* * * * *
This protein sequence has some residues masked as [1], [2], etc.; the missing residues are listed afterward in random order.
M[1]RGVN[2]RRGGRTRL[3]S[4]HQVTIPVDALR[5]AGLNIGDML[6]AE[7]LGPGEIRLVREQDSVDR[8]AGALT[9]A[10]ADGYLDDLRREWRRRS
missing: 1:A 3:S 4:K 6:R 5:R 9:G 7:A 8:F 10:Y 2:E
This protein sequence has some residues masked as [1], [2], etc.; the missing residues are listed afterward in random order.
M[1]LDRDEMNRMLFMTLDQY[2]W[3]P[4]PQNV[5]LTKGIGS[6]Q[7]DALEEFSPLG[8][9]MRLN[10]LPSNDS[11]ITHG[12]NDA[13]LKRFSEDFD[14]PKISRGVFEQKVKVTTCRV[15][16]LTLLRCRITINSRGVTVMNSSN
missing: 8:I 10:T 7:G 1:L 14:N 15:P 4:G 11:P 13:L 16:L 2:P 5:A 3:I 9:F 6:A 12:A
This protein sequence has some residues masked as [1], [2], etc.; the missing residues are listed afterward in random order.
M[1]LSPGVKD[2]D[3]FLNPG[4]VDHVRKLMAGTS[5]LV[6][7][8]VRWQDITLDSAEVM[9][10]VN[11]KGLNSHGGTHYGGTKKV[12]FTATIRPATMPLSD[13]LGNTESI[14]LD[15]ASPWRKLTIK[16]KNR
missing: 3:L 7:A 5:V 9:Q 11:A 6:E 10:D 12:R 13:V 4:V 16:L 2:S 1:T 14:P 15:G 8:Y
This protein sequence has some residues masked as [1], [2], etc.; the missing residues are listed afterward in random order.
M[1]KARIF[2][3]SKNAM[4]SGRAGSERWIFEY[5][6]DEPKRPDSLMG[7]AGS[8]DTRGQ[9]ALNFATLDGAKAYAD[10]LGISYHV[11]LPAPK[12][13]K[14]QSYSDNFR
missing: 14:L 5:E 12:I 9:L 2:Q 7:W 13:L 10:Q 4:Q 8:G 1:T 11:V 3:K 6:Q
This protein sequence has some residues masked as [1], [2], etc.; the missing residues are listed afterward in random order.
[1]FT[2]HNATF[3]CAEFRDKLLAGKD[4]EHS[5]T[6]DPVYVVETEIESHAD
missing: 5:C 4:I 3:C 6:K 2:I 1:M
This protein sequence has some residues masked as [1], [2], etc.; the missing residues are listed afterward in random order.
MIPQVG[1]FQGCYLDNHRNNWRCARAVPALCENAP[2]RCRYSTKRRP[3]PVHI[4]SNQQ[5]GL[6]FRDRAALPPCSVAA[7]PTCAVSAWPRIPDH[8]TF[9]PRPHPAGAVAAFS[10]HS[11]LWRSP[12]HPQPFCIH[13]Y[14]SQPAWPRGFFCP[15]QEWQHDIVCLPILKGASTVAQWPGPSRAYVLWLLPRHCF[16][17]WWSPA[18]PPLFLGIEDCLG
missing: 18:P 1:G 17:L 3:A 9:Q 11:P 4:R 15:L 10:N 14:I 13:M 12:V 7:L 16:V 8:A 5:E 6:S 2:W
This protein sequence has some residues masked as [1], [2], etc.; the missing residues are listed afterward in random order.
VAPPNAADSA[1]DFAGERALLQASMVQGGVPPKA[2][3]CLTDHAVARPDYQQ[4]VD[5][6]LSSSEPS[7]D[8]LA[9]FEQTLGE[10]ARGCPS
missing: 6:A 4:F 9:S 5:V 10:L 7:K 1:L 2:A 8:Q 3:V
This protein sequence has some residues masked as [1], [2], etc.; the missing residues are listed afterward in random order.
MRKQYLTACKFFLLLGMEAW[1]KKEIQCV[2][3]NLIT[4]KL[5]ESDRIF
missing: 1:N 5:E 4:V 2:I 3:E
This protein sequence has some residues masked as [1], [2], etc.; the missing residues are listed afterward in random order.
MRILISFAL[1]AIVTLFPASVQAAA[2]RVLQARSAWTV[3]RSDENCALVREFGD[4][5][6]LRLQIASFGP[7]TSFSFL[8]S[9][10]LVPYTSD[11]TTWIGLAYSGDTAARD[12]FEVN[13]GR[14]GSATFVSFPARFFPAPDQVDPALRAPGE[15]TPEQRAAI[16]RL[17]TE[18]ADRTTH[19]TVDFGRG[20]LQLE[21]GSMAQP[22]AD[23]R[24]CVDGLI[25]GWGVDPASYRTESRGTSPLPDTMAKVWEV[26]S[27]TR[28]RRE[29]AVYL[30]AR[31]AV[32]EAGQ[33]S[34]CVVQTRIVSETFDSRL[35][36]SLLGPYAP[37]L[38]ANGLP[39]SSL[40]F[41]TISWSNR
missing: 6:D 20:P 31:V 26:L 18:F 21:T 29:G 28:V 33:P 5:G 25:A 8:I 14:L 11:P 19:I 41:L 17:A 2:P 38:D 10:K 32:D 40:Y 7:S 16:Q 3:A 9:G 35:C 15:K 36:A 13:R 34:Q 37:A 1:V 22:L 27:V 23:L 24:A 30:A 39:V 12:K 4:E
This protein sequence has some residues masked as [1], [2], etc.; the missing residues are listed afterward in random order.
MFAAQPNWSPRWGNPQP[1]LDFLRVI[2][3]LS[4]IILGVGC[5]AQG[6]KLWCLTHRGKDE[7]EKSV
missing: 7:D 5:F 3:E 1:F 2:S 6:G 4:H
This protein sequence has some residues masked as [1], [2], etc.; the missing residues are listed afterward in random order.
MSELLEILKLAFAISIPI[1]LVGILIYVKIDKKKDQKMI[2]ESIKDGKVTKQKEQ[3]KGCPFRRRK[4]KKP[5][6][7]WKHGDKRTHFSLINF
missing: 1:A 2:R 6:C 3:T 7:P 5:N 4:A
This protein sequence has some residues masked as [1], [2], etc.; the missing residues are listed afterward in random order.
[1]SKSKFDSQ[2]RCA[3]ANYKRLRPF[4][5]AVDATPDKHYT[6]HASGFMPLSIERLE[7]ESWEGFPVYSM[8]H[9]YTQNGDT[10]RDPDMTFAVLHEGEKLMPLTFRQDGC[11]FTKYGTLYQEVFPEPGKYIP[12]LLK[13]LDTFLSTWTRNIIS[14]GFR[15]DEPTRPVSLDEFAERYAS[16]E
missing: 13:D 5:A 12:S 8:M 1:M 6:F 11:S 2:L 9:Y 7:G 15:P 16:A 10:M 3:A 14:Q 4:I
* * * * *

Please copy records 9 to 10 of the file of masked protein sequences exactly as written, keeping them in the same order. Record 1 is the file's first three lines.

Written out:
This protein sequence has some residues masked as [1], [2], etc.; the missing residues are listed afterward in random order.
MRILISFAL[1]AIVTLFPASVQAAA[2]RVLQARSAWTV[3]RSDENCALVREFGD[4][5][6]LRLQIASFGP[7]TSFSFL[8]S[9][10]LVPYTSD[11]TTWIGLAYSGDTAARD[12]FEVN[13]GR[14]GSATFVSFPARFFPAPDQVDPALRAPGE[15]TPEQRAAI[16]RL[17]TE[18]ADRTTH[19]TVDFGRG[20]LQLE[21]GSMAQP[22]AD[23]R[24]CVDGLI[25]GWGVDPASYRTESRGTSPLPDTMAKVWEV[26]S[27]TR[28]RRE[29]AVYL[30]AR[31]AV[32]EAGQ[33]S[34]CVVQTRIVSETFDSRL[35][36]SLLGPYAP[37]L[38]ANGLP[39]SSL[40]F[41]TISWSNR
missing: 6:D 20:P 31:V 26:L 18:F 21:T 29:G 28:V 33:P 5:G 25:A 8:I 14:L 11:P 19:I 41:L 17:A 2:P 38:D 10:K 32:D 40:Y 7:S 16:Q 3:A 9:G 35:C 15:K 36:A 13:R 34:Q 37:A 1:V 22:L 27:V 23:L 24:A 30:A 39:V 12:K 4:E
This protein sequence has some residues masked as [1], [2], etc.; the missing residues are listed afterward in random order.
MFAAQPNWSPRWGNPQP[1]LDFLRVI[2][3]LS[4]IILGVGC[5]AQG[6]KLWCLTHRGKDE[7]EKSV
missing: 7:D 5:F 3:E 1:F 2:S 6:G 4:H